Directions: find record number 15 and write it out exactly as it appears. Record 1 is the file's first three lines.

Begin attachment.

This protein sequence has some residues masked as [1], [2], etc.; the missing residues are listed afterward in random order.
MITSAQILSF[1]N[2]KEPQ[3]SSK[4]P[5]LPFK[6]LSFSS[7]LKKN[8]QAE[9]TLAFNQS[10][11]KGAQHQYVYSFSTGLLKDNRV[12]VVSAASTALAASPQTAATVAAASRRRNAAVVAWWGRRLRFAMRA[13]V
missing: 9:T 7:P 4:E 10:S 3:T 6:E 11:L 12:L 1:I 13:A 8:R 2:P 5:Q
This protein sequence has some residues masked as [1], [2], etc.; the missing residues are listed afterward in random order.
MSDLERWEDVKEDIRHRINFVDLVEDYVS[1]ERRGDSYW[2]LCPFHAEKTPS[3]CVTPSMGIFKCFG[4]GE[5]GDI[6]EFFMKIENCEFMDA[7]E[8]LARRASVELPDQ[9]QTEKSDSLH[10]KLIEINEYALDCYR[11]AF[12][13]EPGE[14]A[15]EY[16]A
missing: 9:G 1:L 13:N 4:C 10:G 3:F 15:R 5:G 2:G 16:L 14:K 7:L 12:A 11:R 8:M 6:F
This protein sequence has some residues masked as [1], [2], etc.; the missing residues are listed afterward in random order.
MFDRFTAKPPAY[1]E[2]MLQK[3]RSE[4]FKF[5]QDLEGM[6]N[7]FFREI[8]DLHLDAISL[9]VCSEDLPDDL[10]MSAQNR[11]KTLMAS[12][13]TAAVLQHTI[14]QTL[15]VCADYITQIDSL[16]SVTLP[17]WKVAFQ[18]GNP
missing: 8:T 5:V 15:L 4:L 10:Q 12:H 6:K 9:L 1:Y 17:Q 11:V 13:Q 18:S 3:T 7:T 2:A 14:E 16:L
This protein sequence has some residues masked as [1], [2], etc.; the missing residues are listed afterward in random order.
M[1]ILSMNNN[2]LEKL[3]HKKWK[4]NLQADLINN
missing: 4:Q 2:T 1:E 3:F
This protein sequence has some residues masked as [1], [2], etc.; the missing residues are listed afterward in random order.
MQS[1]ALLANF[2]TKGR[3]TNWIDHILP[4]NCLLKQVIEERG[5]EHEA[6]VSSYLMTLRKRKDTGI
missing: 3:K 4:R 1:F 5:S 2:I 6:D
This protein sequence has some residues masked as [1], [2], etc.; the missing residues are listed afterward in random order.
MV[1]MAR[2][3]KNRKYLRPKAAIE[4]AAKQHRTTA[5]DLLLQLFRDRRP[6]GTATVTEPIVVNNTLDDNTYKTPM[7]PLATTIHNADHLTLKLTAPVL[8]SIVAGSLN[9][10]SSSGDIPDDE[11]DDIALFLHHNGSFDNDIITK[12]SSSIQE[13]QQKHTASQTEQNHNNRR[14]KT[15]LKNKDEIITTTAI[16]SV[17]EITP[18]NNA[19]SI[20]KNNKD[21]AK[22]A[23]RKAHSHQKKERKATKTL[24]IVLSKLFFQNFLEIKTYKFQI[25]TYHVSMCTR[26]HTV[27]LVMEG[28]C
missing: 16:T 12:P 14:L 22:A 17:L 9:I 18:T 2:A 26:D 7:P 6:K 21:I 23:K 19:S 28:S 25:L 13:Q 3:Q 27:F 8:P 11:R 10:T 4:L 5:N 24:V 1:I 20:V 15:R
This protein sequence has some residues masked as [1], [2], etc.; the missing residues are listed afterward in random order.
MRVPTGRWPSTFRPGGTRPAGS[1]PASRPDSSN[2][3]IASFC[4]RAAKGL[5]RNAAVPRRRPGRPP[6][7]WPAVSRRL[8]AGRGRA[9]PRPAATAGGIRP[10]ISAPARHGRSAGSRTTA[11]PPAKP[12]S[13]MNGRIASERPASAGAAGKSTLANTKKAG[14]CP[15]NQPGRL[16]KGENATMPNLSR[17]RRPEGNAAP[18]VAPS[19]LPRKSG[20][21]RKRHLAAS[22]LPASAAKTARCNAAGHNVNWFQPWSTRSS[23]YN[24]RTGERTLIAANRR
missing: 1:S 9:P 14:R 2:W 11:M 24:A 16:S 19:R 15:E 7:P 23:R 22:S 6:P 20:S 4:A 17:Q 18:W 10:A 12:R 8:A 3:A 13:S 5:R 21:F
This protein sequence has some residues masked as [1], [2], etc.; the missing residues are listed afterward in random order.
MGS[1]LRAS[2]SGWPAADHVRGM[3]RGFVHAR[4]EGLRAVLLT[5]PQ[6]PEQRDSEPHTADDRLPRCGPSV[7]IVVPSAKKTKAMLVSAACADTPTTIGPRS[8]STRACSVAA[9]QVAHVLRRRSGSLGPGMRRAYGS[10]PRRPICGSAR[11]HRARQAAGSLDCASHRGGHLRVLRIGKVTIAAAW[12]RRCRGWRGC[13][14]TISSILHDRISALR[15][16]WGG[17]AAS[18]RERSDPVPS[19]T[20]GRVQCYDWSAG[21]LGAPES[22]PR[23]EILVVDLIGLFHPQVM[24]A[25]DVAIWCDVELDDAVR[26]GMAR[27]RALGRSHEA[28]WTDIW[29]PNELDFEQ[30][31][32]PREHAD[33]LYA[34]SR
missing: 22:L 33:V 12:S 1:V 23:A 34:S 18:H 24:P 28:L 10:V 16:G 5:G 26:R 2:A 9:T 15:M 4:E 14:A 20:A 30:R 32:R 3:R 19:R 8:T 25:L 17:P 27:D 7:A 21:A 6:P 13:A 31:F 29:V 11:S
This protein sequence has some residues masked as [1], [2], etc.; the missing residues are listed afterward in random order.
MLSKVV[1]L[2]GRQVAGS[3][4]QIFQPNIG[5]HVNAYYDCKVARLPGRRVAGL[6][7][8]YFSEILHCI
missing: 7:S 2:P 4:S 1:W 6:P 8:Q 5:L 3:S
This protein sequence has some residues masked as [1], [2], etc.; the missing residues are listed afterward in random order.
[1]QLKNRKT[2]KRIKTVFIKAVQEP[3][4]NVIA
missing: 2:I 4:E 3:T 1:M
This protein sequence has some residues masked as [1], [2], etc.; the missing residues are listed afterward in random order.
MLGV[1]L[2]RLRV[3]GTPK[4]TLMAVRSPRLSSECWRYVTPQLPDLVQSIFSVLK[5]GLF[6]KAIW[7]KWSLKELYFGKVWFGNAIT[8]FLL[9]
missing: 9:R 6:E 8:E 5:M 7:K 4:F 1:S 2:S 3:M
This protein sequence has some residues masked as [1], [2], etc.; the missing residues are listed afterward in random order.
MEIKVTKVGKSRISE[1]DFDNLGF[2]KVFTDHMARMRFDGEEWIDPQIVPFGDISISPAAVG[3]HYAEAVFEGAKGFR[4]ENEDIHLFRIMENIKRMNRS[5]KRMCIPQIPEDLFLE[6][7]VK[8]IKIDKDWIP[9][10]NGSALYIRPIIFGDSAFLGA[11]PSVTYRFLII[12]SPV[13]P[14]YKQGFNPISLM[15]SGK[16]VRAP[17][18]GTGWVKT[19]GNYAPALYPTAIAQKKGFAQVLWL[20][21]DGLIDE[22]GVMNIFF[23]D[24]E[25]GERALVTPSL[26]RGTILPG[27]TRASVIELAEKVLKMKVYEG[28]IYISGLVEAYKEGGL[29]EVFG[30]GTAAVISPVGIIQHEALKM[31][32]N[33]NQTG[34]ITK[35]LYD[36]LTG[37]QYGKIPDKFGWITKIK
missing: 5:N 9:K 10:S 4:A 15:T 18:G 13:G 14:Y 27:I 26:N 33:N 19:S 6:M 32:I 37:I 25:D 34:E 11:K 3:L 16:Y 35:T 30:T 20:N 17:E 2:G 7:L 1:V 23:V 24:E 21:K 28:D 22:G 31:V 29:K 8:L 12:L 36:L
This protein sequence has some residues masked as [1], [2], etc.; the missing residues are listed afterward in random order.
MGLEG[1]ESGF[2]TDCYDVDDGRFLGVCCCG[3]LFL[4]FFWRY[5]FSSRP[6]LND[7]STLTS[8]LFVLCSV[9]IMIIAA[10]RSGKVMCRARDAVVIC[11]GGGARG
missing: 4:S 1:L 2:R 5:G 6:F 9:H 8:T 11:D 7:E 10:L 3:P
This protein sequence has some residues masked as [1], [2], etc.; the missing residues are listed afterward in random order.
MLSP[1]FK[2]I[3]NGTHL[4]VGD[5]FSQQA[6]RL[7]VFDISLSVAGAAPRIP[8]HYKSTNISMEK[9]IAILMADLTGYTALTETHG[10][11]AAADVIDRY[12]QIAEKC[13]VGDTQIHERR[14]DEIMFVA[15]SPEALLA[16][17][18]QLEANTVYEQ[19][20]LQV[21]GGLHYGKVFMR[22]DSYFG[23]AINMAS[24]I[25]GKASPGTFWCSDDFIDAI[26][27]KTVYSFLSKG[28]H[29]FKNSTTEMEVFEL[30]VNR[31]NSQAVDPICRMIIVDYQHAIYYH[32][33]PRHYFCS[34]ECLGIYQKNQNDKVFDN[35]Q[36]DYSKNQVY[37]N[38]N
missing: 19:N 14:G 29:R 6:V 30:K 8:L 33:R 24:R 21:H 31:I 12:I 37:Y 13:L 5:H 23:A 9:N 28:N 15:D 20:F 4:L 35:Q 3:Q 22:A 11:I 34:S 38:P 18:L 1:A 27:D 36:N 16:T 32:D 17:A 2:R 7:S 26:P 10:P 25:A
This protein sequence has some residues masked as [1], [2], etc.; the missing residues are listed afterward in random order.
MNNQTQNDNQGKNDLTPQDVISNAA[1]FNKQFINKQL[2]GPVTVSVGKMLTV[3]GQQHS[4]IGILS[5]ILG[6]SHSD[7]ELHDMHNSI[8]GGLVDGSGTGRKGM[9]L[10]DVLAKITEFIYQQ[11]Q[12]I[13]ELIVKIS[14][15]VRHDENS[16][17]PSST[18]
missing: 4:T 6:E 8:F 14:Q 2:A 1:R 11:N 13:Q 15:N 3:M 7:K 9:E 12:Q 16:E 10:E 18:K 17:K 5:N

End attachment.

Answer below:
This protein sequence has some residues masked as [1], [2], etc.; the missing residues are listed afterward in random order.
MNNQTQNDNQGKNDLTPQDVISNAA[1]FNKQFINKQL[2]GPVTVSVGKMLTV[3]GQQHS[4]IGILS[5]ILG[6]SHSD[7]ELHDMHNSI[8]GGLVDGSGTGRKGM[9]L[10]DVLAKITEFIYQQ[11]Q[12]I[13]ELIVKIS[14][15]VRHDENS[16][17]PSST[18]
missing: 4:T 6:E 8:F 14:Q 2:A 1:R 11:N 13:Q 15:N 3:M 7:K 9:E 12:Q 16:E 10:E 18:K 17:K 5:N